Dr Ayesha Mian of the CMC gave a talk on education for clinicians. Pharmacologist John Brew from cannabis-prescribing clinic LVL Health spoke about their focus on research. Dr Matt Brown was unfortunately taken ill not long before the event but was replaced last-minute by former colleague Eleanor Owen-Jones to give a perspective on clinical research in cannabis medicines.

Each talk was important, illuminating and insightful and, in the coffee breaks, lunch and drinks that followed, attendees, including doctors interested in prescribing, industry professionals from some of the world biggest producers of cannabis medicines as well as regulators, nurses and other HCP’s weren’t shy about expressing how impressed they had been with the whole day.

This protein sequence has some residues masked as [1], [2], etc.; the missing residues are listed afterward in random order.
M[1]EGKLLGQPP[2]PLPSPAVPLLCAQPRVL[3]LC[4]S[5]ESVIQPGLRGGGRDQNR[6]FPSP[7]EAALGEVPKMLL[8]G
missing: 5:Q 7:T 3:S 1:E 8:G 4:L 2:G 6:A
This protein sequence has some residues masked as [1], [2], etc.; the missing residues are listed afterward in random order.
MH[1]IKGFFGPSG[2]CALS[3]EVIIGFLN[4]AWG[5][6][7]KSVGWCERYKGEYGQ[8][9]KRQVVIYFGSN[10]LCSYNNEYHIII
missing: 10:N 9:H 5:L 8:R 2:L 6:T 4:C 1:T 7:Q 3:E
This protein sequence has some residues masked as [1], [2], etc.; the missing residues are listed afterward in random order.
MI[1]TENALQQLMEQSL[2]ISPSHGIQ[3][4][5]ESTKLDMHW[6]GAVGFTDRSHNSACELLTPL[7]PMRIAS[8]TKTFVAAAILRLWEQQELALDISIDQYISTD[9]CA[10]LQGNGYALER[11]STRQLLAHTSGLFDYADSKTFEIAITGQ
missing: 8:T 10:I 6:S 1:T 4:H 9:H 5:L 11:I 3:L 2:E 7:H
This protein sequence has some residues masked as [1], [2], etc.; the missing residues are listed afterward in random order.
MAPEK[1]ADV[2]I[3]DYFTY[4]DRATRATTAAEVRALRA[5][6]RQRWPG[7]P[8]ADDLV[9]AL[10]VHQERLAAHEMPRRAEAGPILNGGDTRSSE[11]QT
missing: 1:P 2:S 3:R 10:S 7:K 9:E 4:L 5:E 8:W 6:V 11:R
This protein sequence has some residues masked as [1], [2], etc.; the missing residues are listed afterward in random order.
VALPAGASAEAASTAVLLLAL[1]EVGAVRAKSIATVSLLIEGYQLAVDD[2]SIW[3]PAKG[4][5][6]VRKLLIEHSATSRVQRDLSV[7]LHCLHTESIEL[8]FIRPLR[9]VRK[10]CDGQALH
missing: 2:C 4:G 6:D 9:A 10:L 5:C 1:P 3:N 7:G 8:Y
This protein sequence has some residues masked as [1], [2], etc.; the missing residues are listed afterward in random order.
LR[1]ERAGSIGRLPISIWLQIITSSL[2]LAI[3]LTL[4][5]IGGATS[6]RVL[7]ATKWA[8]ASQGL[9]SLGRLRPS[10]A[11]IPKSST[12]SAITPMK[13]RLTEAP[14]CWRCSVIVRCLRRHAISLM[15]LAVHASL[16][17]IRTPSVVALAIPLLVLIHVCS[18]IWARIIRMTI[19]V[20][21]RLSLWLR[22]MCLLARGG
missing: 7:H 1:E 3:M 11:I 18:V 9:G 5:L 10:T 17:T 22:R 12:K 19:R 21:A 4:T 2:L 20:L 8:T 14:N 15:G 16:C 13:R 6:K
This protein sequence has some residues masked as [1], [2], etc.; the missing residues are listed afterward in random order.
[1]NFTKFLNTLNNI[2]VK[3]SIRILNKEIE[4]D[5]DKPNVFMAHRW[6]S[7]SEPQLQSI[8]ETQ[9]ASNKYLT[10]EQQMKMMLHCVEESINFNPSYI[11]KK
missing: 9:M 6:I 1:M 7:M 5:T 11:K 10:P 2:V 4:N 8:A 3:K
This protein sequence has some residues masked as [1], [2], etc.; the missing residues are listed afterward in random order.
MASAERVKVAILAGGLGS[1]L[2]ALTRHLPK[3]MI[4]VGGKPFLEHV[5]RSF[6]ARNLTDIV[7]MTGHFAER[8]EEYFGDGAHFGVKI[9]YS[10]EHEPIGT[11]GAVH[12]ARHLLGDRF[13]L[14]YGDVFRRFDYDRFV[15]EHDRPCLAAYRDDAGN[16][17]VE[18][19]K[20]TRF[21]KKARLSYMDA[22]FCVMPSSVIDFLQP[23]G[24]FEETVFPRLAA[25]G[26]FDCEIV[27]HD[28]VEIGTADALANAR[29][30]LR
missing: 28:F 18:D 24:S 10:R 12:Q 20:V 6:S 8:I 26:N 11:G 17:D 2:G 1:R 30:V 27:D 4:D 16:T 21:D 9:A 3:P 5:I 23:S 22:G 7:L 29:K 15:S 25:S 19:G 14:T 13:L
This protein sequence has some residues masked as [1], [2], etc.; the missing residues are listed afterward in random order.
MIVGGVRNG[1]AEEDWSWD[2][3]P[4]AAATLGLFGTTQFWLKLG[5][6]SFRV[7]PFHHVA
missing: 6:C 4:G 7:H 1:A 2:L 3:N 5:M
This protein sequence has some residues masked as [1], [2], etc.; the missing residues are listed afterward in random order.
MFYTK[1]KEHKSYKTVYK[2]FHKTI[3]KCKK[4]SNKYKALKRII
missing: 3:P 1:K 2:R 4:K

Among the many cannabis-prescribing clinics we work with at Grow, it does feel Integro have taken it upon themselves to lead the pack. Not only with events like this, but in their day-to-day practice and patient care. They are the only clinic that provides a Monday-Friday 9-5 nurse phone line to support their patients and, from speaking with patients on a daily basis –  often in relation to the good and bad experiences with the various clinics – I can’t remember a patient having a bad word to say of Integro or their team.

Since the event I’ve updated a list of cannabis clinics I use to help inform patients and noted the number of these now in the UK and Channel Islands has trebled since the start of 2021.

Nearly three years since the law change, it’s certainly been a long time coming, but with events like this and clinics like Integro, patients can be assured that they are in safe hands as medical cannabis in the UK starts to grow more rapidly. 

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Cannabis Health is a journalist-led news site. Any views expressed by interviewees or commentators do not reflect our own. All content on this site is intended for educational purposes, please seek professional medical advice if you are concerned about any of the issues raised.